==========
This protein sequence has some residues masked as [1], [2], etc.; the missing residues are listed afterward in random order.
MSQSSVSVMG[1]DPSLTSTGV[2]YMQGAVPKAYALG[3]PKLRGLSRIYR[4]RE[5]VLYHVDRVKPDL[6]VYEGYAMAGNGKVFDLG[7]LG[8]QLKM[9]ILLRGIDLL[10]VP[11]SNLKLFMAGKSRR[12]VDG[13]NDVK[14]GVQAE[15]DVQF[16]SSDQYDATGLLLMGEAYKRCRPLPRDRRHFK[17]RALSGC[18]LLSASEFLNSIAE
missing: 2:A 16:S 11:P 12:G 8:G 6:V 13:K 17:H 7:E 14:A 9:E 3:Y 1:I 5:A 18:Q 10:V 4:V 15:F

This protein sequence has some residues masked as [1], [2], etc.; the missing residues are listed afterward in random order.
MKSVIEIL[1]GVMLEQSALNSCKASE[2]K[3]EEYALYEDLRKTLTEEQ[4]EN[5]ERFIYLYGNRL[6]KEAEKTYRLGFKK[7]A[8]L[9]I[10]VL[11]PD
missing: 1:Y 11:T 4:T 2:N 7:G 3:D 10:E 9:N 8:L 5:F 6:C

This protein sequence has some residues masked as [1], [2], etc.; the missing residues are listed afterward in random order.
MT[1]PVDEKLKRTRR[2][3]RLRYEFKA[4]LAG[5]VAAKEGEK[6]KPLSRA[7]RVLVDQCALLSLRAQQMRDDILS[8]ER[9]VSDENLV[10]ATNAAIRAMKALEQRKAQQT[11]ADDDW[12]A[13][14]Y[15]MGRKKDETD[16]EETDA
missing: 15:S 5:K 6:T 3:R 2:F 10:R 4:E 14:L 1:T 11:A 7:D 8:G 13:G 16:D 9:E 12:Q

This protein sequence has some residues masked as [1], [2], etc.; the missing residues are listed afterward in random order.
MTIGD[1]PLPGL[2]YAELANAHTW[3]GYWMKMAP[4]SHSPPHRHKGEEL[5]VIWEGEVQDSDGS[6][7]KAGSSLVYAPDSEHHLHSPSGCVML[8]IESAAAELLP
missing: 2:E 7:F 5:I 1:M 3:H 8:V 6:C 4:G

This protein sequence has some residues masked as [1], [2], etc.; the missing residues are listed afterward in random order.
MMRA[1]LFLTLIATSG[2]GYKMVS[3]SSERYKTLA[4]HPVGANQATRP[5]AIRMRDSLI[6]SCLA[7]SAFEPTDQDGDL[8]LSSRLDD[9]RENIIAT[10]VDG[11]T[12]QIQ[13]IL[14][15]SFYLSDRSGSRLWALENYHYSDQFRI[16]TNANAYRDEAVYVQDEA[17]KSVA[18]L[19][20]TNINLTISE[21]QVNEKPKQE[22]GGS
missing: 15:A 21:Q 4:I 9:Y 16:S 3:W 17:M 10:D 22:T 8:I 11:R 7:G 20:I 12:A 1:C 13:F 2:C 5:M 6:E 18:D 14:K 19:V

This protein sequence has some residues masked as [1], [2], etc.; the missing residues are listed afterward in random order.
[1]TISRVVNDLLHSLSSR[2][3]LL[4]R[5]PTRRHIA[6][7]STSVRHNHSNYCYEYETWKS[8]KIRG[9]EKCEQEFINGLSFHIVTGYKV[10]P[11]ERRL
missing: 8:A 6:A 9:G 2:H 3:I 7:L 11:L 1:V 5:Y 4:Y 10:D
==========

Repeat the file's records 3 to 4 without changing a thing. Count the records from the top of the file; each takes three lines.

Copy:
This protein sequence has some residues masked as [1], [2], etc.; the missing residues are listed afterward in random order.
MT[1]PVDEKLKRTRR[2][3]RLRYEFKA[4]LAG[5]VAAKEGEK[6]KPLSRA[7]RVLVDQCALLSLRAQQMRDDILS[8]ER[9]VSDENLV[10]ATNAAIRAMKALEQRKAQQT[11]ADDDW[12]A[13][14]Y[15]MGRKKDETD[16]EETDA
missing: 15:S 5:K 6:T 3:R 2:F 10:R 4:E 14:L 1:T 11:A 7:D 8:G 13:G 16:D 9:E 12:Q

This protein sequence has some residues masked as [1], [2], etc.; the missing residues are listed afterward in random order.
MTIGD[1]PLPGL[2]YAELANAHTW[3]GYWMKMAP[4]SHSPPHRHKGEEL[5]VIWEGEVQDSDGS[6][7]KAGSSLVYAPDSEHHLHSPSGCVML[8]IESAAAELLP
missing: 2:E 7:F 5:I 1:M 3:H 8:V 6:C 4:G